Pundit defends Kellyanne Conway’s marriage as critics call for divorce

Senior White House counselor Kellyanne Conway is an ardent supporter of her boss, President Donald Trump — but her husband, prominent Washington attorney George Conway, is most certainly not a fan of the president at all. And as Mr. Conway is picking up his criticism of Trump on social media, critics have spent the last several weeks speculating that his marriage with Kellyanne is headed down the drain.

But some, like communications professional and former congressional staffer Jonathan Franks, are hopeful that the Conway household makes it through Trump’s presidency unscathed — for the good of the country.

A marriage politically divided

Writing for Spectator, Franks noted that the Conways are far from the first high-profile couple in Washington to have wildly divergent political views.

He specifically cited conservative Mary Matalin — who worked for Presidents Ronald Reagan, George H.W. Bush and George W. Bush — and liberal James Carville, who worked for former President Bill Clinton.

Though Matalin and Carville often disagreed publicly on political matters, they nevertheless loved and respected each other and set aside those differences at home, a practice that was generally understood and accepted as normal by the media and the general public.

But that is not so for the Conways in the era of Trump, when battle lines have been drawn by extremists on both sides and virtually everyone is forced to pick a team in the never-ending deathmatch.

Bigger than politics

However, while some have called for the Conways to get divorced in order to step away from the divide — including some conservatives who otherwise tout family values — Franks argued that the opposite is what is needed, and the Conways should remain together in marriage.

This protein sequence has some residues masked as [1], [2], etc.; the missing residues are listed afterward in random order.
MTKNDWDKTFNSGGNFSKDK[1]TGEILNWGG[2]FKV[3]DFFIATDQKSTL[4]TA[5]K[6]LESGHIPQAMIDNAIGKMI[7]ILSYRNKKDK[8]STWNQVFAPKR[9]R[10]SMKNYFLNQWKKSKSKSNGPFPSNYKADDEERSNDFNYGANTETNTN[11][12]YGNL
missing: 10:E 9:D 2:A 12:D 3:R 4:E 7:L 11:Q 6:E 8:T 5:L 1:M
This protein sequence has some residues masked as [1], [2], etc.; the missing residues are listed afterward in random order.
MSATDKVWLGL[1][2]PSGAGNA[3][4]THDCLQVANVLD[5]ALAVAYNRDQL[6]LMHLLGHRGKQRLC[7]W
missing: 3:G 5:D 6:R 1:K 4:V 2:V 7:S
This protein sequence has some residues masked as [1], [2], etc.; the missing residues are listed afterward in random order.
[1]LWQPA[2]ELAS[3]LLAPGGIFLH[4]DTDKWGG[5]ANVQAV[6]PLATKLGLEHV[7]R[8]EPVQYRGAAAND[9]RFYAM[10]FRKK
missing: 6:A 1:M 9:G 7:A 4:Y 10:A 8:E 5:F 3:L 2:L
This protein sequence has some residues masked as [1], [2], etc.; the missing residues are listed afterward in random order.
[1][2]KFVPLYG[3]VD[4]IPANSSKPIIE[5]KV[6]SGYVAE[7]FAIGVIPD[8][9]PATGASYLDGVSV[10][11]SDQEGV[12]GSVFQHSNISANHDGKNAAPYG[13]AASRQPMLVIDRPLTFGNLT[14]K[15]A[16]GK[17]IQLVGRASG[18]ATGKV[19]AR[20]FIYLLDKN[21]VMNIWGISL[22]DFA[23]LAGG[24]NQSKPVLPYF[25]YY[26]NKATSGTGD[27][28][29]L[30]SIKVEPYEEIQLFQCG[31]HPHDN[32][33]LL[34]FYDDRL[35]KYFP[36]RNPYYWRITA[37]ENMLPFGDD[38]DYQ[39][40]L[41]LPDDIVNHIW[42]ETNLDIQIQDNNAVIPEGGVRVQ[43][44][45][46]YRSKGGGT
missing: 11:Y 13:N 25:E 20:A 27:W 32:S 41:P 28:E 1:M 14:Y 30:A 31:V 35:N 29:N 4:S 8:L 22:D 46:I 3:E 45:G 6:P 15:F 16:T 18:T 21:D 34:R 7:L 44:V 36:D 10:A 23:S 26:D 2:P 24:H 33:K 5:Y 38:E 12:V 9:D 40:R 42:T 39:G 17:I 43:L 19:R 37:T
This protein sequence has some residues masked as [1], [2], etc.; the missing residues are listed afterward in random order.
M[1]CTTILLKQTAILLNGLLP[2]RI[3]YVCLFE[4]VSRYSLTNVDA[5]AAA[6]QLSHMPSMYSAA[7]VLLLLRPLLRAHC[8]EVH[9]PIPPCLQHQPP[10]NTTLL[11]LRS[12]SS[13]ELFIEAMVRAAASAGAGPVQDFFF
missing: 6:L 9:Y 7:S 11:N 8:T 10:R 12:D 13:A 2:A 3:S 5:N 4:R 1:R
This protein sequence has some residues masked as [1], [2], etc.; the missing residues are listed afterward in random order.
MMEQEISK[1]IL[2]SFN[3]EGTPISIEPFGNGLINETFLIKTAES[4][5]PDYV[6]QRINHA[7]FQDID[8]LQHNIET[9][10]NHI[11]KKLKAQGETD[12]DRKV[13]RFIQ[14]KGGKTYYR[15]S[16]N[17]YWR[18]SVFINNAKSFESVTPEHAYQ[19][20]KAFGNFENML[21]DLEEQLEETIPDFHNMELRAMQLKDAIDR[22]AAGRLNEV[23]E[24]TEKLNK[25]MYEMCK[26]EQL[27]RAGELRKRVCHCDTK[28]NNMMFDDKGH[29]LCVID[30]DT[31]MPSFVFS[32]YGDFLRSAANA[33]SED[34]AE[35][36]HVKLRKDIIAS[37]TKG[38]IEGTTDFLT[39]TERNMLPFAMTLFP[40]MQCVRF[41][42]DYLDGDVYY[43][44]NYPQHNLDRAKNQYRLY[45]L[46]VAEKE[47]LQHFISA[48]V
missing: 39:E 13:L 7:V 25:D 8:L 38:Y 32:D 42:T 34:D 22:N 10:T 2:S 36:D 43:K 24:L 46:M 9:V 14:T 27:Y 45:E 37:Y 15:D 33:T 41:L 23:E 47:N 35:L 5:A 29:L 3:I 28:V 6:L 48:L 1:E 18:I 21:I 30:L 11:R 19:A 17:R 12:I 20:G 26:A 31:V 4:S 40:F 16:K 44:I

“At a time when the political has become so intensely personal, chances are we think at least one half of this couple is not just wrong on the issues, but wrong as a person,” Franks wrote. “We pit them against each other as though they were opposing teams at a football game rather than two real people seeking to honor a lifetime commitment with children who are impacted by the outcome of that effort.”

He went on: “I don’t want to play that game. I want to see politically opposite spouses stick up for their beliefs and stick up even more loudly for each other. It would do a divided country good to see this in action.”

He concluded by saying he’s rooting “for every couple who is swimming against the current of the culture, and maybe even the tweets of the president, to maintain their marriage — regardless of their party labels or mine.”

Whether George and Kellyanne Conway decide to manage their differences and remain committed is a choice that is entirely their own — but nobody from either side should be encouraging them to get divorced.

As they say, opposites attract.

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